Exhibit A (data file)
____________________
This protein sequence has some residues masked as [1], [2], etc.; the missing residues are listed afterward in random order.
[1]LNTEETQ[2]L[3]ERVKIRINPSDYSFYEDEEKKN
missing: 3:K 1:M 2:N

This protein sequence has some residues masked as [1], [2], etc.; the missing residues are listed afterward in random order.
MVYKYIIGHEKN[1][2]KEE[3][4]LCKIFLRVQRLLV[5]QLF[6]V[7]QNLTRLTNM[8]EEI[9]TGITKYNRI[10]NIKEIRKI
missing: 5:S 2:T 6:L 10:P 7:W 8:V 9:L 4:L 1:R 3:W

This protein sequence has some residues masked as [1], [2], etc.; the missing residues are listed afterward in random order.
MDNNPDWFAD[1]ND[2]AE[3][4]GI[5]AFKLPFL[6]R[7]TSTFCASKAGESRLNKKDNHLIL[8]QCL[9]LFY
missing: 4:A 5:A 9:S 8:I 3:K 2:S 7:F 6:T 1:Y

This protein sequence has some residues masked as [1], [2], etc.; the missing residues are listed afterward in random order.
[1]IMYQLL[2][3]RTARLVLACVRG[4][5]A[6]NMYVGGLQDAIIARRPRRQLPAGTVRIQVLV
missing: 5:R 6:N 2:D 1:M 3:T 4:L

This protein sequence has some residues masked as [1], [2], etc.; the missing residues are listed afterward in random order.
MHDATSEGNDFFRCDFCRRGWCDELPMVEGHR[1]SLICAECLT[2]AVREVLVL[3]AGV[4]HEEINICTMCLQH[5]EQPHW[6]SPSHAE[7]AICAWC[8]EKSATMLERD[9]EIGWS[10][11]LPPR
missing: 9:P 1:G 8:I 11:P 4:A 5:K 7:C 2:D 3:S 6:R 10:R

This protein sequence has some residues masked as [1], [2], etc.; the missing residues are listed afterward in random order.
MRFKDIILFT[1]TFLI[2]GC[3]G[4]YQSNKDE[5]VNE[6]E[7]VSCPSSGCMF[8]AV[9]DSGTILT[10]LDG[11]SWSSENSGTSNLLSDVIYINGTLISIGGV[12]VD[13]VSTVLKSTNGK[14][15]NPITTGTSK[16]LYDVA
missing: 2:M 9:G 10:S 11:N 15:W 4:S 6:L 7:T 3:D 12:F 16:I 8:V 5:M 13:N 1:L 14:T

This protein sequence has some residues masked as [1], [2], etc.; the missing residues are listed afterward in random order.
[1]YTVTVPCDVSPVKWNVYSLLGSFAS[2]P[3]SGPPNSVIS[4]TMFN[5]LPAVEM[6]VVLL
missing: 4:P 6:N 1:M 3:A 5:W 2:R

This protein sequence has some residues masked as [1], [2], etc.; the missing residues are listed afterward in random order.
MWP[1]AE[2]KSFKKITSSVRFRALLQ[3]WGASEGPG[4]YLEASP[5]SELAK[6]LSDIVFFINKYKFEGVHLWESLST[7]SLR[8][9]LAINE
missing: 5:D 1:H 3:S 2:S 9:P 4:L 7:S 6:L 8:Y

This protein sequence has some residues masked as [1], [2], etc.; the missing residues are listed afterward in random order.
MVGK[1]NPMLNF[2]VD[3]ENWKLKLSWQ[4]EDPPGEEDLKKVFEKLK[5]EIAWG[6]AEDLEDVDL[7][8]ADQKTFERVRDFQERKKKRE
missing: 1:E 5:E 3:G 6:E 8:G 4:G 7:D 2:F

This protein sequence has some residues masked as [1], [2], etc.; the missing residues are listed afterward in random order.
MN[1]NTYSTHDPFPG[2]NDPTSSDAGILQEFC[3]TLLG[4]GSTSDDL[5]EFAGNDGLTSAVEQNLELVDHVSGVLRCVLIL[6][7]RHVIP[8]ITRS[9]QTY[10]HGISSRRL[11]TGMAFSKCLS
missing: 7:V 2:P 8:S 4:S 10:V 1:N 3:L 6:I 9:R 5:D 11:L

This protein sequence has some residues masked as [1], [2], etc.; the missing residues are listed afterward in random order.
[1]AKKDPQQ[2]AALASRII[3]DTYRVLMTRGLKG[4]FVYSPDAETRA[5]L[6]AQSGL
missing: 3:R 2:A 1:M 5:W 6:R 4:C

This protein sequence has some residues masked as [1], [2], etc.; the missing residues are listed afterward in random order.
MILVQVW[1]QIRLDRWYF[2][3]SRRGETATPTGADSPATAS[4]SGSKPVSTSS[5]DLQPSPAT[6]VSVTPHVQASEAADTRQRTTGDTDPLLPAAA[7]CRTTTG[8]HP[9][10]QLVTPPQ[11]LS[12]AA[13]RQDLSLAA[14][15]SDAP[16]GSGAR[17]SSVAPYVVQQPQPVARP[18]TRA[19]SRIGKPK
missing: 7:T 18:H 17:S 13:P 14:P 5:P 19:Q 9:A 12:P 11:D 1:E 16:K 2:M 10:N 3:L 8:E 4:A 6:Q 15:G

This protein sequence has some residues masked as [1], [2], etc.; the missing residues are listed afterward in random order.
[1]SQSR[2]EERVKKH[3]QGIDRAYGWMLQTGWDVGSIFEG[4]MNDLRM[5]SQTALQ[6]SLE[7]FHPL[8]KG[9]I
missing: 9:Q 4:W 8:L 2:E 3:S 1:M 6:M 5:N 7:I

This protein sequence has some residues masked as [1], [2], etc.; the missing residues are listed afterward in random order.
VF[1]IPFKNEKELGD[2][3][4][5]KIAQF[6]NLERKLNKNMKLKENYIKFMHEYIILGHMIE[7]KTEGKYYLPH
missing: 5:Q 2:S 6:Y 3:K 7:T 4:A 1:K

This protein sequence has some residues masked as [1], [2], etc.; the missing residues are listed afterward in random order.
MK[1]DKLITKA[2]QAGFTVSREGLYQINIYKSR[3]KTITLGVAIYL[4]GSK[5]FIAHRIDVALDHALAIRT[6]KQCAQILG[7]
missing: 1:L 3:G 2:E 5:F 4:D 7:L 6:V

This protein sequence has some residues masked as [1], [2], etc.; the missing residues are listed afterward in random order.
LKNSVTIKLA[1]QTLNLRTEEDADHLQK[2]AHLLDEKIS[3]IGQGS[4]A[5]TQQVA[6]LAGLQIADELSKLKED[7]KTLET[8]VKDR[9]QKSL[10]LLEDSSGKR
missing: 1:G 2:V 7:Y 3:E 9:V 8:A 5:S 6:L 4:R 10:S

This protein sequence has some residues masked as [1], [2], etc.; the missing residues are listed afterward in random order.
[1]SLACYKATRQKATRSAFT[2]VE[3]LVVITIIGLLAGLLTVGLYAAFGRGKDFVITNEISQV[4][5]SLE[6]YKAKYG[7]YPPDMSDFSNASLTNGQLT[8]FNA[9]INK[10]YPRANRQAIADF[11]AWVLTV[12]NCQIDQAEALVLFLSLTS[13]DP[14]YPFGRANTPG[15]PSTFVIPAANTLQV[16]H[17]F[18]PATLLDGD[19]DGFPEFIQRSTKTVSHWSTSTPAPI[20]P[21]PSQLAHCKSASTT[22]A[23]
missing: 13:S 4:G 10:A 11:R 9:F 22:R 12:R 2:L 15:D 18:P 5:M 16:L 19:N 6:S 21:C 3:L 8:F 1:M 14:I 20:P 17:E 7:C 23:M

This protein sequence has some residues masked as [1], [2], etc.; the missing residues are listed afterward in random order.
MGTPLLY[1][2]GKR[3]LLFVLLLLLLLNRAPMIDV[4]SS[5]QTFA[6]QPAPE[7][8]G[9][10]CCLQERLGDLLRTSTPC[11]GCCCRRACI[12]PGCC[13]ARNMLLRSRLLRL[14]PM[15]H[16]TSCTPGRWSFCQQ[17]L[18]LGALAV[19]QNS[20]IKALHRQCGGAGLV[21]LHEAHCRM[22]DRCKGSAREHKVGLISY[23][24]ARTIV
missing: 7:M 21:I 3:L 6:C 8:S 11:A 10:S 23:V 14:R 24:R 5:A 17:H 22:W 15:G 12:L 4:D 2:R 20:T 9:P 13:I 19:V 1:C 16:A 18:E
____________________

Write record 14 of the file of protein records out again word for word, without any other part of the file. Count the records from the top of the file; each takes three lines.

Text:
This protein sequence has some residues masked as [1], [2], etc.; the missing residues are listed afterward in random order.
VF[1]IPFKNEKELGD[2][3][4][5]KIAQF[6]NLERKLNKNMKLKENYIKFMHEYIILGHMIE[7]KTEGKYYLPH
missing: 5:Q 2:S 6:Y 3:K 7:T 4:A 1:K